A scientific study establishes a link between the consumption of sugary drinks and early baldness

Work by researchers at Tsinghua University in Beijing indicates that a high concentration of glucose can affect hair growth in men.

In a study published on January 1 in the scientific journal nutrients, Chinese researchers have established the first link between excessive consumption of sugary drinks and baldness. Their work, carried out at Tsinghua University, Beijing, was revealed in a paper titled: The link between sugary drinks and hair loss in young men.

The conclusions of the study, based on a questionnaire filled out by 1028 Chinese men between the ages of 18 and 45, are clear: “In the final analysis, we found that a high consumption of sugary drinks is associated with an increased risk of baldness”.

“Men’s hair loss has become a global health problem. Its incidence continues to increase and the age at which hair loss first appears continues to decrease,” write the researchers to justify their work.

1028 participants

The study conducted by the Chinese researchers took place from January to April 2022. The 1028 selected participants were asked to indicate their consumption of sugary drinks and the existence of hair problems.

Certain socio-demographic, but also psychological or lifestyle factors of the participants were taken into account in the results. Similarly, respondents with a scalp disease or people with cancer undergoing chemotherapy were excluded.

The results, collected via online questionnaires, therefore establish a link between high consumption of sugary drinks and hair loss in men. A total of 57.6% of participants reported experiencing hair loss.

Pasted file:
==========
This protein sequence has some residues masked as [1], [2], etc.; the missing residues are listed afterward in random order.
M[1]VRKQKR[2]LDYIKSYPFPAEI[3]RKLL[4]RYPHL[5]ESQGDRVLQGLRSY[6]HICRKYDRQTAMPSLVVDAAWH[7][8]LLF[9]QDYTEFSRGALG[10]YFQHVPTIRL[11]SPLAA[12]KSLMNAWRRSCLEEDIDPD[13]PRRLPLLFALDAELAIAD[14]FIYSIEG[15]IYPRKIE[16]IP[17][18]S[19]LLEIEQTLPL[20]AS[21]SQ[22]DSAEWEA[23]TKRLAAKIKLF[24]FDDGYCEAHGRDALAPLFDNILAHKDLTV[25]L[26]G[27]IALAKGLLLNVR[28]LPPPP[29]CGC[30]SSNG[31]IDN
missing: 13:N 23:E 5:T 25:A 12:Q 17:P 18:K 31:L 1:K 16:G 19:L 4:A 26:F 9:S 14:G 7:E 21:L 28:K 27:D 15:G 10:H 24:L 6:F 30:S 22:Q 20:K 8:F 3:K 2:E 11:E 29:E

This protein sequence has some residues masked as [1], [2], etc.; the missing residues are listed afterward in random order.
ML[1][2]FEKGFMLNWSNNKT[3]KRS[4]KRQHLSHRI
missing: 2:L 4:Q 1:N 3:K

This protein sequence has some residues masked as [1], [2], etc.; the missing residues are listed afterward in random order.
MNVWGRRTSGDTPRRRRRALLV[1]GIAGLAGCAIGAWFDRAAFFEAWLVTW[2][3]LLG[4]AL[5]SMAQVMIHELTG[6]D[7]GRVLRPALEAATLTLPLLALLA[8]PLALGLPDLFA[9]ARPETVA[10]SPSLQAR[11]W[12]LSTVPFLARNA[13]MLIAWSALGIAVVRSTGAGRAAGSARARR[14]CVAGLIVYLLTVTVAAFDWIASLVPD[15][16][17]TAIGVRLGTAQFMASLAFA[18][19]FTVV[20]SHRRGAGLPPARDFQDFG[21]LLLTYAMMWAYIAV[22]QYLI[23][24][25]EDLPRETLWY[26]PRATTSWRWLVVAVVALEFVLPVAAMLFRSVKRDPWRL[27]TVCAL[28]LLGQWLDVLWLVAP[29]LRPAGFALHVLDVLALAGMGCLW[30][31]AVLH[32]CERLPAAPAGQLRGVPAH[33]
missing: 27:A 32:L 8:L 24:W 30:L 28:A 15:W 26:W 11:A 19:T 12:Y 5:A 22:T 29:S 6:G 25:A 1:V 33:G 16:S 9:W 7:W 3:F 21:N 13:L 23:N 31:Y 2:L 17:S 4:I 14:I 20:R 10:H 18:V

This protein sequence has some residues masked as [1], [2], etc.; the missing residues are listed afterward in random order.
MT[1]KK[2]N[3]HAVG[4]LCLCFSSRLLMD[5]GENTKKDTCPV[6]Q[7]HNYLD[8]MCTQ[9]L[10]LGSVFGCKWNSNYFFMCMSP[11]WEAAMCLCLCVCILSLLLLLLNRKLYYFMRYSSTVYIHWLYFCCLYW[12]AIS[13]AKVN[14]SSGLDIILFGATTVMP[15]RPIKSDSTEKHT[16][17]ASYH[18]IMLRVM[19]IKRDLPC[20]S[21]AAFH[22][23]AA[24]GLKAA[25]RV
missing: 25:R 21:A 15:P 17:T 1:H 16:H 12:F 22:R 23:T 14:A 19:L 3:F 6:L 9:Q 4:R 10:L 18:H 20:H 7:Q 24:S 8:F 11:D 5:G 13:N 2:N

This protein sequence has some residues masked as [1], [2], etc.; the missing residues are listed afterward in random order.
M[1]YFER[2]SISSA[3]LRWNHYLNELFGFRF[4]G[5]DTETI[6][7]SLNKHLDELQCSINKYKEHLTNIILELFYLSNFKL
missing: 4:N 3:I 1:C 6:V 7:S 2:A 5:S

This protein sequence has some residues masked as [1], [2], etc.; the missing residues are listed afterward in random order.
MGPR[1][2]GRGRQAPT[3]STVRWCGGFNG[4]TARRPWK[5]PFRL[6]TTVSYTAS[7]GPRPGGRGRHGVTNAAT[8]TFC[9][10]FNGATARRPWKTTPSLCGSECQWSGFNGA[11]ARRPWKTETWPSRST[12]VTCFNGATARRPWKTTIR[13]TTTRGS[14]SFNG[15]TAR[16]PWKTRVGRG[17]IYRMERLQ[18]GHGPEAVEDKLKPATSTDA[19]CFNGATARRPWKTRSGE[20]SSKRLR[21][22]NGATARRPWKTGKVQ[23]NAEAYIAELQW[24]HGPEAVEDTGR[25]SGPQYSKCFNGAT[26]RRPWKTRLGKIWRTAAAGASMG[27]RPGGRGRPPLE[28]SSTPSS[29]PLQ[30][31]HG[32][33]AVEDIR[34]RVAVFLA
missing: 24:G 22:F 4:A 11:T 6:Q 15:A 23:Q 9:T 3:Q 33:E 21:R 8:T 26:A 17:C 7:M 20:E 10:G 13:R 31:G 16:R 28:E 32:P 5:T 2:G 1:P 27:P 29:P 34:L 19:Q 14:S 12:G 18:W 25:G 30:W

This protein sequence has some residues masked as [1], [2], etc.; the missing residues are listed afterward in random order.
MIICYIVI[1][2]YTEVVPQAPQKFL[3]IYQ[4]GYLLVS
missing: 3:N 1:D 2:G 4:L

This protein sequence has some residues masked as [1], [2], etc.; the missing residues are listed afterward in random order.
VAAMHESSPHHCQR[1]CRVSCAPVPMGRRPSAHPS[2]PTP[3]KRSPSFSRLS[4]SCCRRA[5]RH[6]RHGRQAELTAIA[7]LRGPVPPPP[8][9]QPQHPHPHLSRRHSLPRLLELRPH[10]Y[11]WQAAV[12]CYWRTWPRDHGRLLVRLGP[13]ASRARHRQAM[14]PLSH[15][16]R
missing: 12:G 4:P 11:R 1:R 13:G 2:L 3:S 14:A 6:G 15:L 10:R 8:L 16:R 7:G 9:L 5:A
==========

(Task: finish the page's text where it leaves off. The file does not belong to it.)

“The average daily consumption of sugary drinks in the group of participants characterized by hair loss was 4293 ml, much higher than in the normal group, with 2513 ml”, write the researchers.

Similarly, respondents who reported consuming sugar-sweetened beverages more than seven times per week are among the group of people most at risk of premature hair loss.

Too much sugar kills hair?

To explain these results, the researchers put forward two main pathways. First of all, too high a concentration of glucose in the body, allowed by an increased consumption of sugar, can affect hair growth.

The researchers point out that too much sugar intake paradoxically reduces the amount of glucose available to the hair follicles, the cavity in which the hair or hair originates. One of the possible causes of baldness.

“In addition, excessive sugar consumption is often accompanied by excess fat. But a diet with a high fat intake is also blamed for baldness. Animal studies have shown that a dietary fat can cause hair loss in mice,” the researchers said.

Other factors to consider

However, the study calls for caution. The only significant consumption of sugary drinks cannot fully explain the early hair loss, and is very often part of an unhealthy lifestyle. However, this does not call into question the role played by sugary drinks, assure the authors of the study.

People who have experienced hair loss are thus also more likely to be smokers, drinkers, exercise less and have an unstable sleep pattern.

Baldness is apparently not the only public health problem posed by sugary drinks, the study points out. Their role in obesity, diabetes, dental problems, but also for the mental health of consumers has already been mentioned in many other studies.

Faced with these first results, researchers at Tsinghua University are calling for further research, this time based on results obtained in the laboratory and not via online questionnaires.

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